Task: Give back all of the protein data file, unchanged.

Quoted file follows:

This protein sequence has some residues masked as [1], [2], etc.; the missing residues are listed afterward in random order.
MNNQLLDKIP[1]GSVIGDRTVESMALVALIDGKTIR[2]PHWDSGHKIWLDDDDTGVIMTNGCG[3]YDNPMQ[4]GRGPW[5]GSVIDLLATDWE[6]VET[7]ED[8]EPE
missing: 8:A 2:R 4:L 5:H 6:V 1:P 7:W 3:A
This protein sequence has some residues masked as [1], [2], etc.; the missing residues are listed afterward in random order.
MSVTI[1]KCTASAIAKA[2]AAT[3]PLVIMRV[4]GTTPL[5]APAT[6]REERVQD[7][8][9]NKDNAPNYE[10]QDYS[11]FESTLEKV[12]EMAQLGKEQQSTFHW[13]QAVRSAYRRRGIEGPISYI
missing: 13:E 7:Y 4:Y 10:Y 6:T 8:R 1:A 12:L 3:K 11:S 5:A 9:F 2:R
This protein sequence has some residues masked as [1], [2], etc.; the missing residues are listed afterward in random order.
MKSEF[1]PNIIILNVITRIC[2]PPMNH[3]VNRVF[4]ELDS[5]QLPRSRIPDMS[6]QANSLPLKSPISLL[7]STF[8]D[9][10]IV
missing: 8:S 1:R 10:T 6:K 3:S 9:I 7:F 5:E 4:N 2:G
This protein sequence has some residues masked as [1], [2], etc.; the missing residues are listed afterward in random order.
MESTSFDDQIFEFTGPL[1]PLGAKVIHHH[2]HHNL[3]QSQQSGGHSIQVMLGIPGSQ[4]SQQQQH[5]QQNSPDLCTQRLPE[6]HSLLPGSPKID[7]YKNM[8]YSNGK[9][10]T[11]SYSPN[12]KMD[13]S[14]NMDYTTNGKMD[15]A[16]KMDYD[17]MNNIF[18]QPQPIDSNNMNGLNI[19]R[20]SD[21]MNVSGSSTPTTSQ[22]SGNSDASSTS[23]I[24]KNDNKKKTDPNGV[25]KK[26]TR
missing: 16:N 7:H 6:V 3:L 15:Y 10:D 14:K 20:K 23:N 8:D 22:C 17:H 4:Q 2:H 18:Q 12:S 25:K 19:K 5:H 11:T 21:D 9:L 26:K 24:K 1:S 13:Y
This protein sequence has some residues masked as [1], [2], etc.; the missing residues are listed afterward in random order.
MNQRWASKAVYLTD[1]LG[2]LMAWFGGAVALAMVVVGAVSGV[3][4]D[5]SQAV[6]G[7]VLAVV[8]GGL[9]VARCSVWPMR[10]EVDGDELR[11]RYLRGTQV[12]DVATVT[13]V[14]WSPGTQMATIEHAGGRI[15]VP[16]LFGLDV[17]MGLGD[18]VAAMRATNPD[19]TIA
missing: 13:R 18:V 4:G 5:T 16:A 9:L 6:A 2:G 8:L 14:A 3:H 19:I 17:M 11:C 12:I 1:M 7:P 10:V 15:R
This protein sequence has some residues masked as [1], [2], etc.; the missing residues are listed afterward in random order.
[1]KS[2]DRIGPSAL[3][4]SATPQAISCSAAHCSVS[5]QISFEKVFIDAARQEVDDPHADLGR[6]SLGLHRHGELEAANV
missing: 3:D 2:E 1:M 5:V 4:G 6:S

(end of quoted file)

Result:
This protein sequence has some residues masked as [1], [2], etc.; the missing residues are listed afterward in random order.
MNNQLLDKIP[1]GSVIGDRTVESMALVALIDGKTIR[2]PHWDSGHKIWLDDDDTGVIMTNGCG[3]YDNPMQ[4]GRGPW[5]GSVIDLLATDWE[6]VET[7]ED[8]EPE
missing: 8:A 2:R 4:L 5:H 6:V 1:P 7:W 3:A
This protein sequence has some residues masked as [1], [2], etc.; the missing residues are listed afterward in random order.
MSVTI[1]KCTASAIAKA[2]AAT[3]PLVIMRV[4]GTTPL[5]APAT[6]REERVQD[7][8][9]NKDNAPNYE[10]QDYS[11]FESTLEKV[12]EMAQLGKEQQSTFHW[13]QAVRSAYRRRGIEGPISYI
missing: 13:E 7:Y 4:Y 10:Y 6:T 8:R 1:A 12:L 3:K 11:S 5:A 9:F 2:R
This protein sequence has some residues masked as [1], [2], etc.; the missing residues are listed afterward in random order.
MKSEF[1]PNIIILNVITRIC[2]PPMNH[3]VNRVF[4]ELDS[5]QLPRSRIPDMS[6]QANSLPLKSPISLL[7]STF[8]D[9][10]IV
missing: 8:S 1:R 10:T 6:K 3:S 9:I 7:F 5:E 4:N 2:G
This protein sequence has some residues masked as [1], [2], etc.; the missing residues are listed afterward in random order.
MESTSFDDQIFEFTGPL[1]PLGAKVIHHH[2]HHNL[3]QSQQSGGHSIQVMLGIPGSQ[4]SQQQQH[5]QQNSPDLCTQRLPE[6]HSLLPGSPKID[7]YKNM[8]YSNGK[9][10]T[11]SYSPN[12]KMD[13]S[14]NMDYTTNGKMD[15]A[16]KMDYD[17]MNNIF[18]QPQPIDSNNMNGLNI[19]R[20]SD[21]MNVSGSSTPTTSQ[22]SGNSDASSTS[23]I[24]KNDNKKKTDPNGV[25]KK[26]TR
missing: 16:N 7:H 6:V 3:L 15:Y 10:D 14:K 20:K 23:N 8:D 22:C 17:H 4:Q 2:H 18:Q 12:S 25:K 19:K 5:H 11:T 21:D 9:L 26:K 24:K 1:S 13:Y
This protein sequence has some residues masked as [1], [2], etc.; the missing residues are listed afterward in random order.
MNQRWASKAVYLTD[1]LG[2]LMAWFGGAVALAMVVVGAVSGV[3][4]D[5]SQAV[6]G[7]VLAVV[8]GGL[9]VARCSVWPMR[10]EVDGDELR[11]RYLRGTQV[12]DVATVT[13]V[14]WSPGTQMATIEHAGGRI[15]VP[16]LFGLDV[17]MGLGD[18]VAAMRATNPD[19]TIA
missing: 13:R 18:V 4:G 5:T 16:A 9:L 6:A 2:G 8:L 14:A 3:H 19:I 17:M 11:C 12:I 1:M 7:P 10:V 15:R
This protein sequence has some residues masked as [1], [2], etc.; the missing residues are listed afterward in random order.
[1]KS[2]DRIGPSAL[3][4]SATPQAISCSAAHCSVS[5]QISFEKVFIDAARQEVDDPHADLGR[6]SLGLHRHGELEAANV
missing: 3:D 2:E 1:M 5:V 4:G 6:S